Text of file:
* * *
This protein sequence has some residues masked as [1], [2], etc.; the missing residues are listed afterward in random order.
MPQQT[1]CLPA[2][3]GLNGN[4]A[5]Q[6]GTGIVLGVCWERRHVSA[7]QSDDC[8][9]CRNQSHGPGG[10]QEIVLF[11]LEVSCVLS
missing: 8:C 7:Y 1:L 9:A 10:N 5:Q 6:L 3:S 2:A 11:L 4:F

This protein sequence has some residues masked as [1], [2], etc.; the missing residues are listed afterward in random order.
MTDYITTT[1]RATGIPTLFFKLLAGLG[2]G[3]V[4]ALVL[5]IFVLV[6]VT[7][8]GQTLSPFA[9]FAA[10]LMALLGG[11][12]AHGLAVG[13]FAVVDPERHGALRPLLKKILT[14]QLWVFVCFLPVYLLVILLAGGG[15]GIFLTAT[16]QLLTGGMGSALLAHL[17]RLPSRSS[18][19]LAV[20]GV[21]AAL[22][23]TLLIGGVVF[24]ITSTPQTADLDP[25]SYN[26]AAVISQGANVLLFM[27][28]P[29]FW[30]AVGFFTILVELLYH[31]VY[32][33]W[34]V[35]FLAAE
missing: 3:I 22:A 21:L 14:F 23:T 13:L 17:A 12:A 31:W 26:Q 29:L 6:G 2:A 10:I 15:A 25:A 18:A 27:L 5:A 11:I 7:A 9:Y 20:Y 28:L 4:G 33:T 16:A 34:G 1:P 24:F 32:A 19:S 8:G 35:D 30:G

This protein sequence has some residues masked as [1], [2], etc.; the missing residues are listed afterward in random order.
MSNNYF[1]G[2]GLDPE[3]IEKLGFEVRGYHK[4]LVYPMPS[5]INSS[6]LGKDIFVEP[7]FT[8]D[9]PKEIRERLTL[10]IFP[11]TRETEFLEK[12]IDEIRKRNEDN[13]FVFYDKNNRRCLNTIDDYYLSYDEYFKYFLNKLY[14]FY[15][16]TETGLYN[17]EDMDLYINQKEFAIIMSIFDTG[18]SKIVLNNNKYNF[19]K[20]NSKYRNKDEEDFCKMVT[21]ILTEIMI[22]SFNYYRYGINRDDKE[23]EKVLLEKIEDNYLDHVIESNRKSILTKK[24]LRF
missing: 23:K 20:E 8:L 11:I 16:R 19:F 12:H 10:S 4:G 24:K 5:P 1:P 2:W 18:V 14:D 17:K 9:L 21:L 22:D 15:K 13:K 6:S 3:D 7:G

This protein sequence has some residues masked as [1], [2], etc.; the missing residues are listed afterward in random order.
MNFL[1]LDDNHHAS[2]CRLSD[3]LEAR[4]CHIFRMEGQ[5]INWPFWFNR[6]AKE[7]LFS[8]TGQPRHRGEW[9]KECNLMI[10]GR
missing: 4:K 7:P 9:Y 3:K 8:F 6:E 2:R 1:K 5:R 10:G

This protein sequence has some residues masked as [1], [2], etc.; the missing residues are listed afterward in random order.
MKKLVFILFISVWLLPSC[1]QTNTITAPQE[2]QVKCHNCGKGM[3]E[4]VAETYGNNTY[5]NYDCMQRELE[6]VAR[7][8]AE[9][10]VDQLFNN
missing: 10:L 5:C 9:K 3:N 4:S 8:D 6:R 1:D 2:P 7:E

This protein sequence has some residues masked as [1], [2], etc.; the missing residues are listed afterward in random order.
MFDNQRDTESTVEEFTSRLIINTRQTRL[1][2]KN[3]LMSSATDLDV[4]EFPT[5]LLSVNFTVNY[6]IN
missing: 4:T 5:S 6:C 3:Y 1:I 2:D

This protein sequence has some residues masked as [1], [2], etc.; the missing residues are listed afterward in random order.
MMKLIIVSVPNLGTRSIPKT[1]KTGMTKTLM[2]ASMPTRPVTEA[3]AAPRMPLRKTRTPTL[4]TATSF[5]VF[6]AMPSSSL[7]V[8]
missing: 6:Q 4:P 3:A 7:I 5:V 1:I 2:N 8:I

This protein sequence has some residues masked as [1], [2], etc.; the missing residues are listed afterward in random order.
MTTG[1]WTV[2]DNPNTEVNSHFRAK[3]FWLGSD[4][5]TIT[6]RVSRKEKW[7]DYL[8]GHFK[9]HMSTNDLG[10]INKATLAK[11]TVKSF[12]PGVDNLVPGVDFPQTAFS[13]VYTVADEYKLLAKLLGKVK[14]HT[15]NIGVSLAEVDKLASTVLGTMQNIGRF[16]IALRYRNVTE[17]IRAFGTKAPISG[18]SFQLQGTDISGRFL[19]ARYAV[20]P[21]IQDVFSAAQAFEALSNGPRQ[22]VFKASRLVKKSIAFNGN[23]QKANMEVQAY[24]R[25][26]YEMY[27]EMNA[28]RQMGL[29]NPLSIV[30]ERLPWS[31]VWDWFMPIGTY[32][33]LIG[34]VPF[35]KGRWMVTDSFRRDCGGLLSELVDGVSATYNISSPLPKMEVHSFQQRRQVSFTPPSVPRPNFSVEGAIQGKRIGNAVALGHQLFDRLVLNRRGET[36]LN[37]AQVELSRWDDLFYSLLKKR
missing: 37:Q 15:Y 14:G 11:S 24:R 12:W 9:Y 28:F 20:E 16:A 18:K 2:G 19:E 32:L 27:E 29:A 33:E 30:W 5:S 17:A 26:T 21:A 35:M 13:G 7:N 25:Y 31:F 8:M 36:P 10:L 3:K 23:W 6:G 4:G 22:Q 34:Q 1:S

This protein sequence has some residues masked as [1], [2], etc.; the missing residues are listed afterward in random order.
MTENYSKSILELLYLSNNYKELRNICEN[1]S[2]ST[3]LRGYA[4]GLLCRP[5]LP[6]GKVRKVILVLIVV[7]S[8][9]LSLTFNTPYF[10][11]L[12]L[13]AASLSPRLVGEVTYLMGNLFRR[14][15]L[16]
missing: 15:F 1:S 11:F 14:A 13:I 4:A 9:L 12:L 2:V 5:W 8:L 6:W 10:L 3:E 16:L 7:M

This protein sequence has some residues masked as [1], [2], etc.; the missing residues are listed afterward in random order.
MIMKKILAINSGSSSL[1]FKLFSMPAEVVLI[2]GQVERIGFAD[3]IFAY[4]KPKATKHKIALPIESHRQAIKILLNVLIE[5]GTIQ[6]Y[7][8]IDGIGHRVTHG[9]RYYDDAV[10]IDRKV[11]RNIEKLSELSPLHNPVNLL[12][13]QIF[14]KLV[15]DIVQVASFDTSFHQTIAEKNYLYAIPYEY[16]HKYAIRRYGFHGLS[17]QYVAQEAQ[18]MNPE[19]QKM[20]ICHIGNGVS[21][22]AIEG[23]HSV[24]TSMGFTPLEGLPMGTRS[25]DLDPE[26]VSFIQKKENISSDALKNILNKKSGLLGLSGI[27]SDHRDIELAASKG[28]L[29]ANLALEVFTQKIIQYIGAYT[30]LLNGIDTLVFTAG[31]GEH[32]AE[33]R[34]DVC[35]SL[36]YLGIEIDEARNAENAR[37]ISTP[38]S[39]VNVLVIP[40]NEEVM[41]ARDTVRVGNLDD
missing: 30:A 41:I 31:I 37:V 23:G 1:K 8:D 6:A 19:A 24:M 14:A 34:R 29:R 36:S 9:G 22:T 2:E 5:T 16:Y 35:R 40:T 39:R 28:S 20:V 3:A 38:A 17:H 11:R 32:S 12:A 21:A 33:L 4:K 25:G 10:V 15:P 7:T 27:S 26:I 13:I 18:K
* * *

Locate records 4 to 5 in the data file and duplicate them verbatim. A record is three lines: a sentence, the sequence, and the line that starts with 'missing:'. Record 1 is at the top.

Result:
This protein sequence has some residues masked as [1], [2], etc.; the missing residues are listed afterward in random order.
MNFL[1]LDDNHHAS[2]CRLSD[3]LEAR[4]CHIFRMEGQ[5]INWPFWFNR[6]AKE[7]LFS[8]TGQPRHRGEW[9]KECNLMI[10]GR
missing: 4:K 7:P 9:Y 3:K 8:F 6:E 2:R 1:K 5:R 10:G

This protein sequence has some residues masked as [1], [2], etc.; the missing residues are listed afterward in random order.
MKKLVFILFISVWLLPSC[1]QTNTITAPQE[2]QVKCHNCGKGM[3]E[4]VAETYGNNTY[5]NYDCMQRELE[6]VAR[7][8]AE[9][10]VDQLFNN
missing: 10:L 5:C 9:K 3:N 4:S 8:D 6:R 1:D 2:P 7:E